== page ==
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High household debt affects production and sales in automotive sector

High household debt affects production and sales in automotive sector

The rising debts of Thai households, which have prompted financial institutes to employ stricter criteria in granting auto loans, drove the production and sales of the automotive industry down in January compared to the same period last year, the Federation of Thai Industries (FTI)’s Automotive Industry Club said on Thursday.

Thailand manufactured 142,102 cars in January, down 12.46% year on year, Surapong Paisitpattanapong, the club’s spokesman, reported.

Production of pickup trucks for domestic sales contracted 50.89% year on year, while that of passenger vehicles for domestic sales went down 14.68% year on year, he added.

Automotive sales in January were recorded at 54,814 units, down 16.42% year on year. Sales of pickup trucks, usually the top seller, totalled only 14,864 units sold, down 43.47% year on year.

Meanwhile, the sales of PPV (pickup passenger vehicle) also contracted 43.86% year on year due to the lack of new models released, while its market shares were also partly taken away by affordable SUVs.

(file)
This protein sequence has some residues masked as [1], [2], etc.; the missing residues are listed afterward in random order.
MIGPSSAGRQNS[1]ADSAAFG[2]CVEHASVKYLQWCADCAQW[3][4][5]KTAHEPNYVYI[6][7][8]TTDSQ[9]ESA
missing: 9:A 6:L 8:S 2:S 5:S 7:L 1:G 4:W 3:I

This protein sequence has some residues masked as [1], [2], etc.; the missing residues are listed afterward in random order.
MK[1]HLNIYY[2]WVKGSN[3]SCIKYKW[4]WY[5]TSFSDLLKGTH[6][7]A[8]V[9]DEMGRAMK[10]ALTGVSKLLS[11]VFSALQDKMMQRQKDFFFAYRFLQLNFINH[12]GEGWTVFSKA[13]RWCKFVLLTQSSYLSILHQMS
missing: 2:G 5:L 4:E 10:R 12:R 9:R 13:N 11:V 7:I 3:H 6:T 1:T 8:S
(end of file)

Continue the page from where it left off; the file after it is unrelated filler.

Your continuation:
High household debt affects production and sales in automotive sector

“Buyers are facing stricter loan criteria as financial institutes are using the measure to ward off risks from rising household debts,” said Surapong.

Other factors affecting automotive sales include several months’ delay of budget disbursement under the budget bill for fiscal 2024, which has resulted in delayed investment, decreased spending, and a slowdown in economic expansion since the last quarter of 2023.

Exports of Thai-made vehicles contracted slightly in January to 86,716 units, down 0.08% year on year. The main reason was the lack of space on cargo ships heading to Asia, Africa and North America, Surapong explained.

However, the export value of vehicles, engines, components and parts amounted to 79.63 billion baht in January, increasing 14.25% year on year.

Meanwhile, the Department of Land Transport reported that 15,943 battery electric vehicles (BEVs) were registered to run on Thai streets in January, an increase of 238.71% over the previous month.

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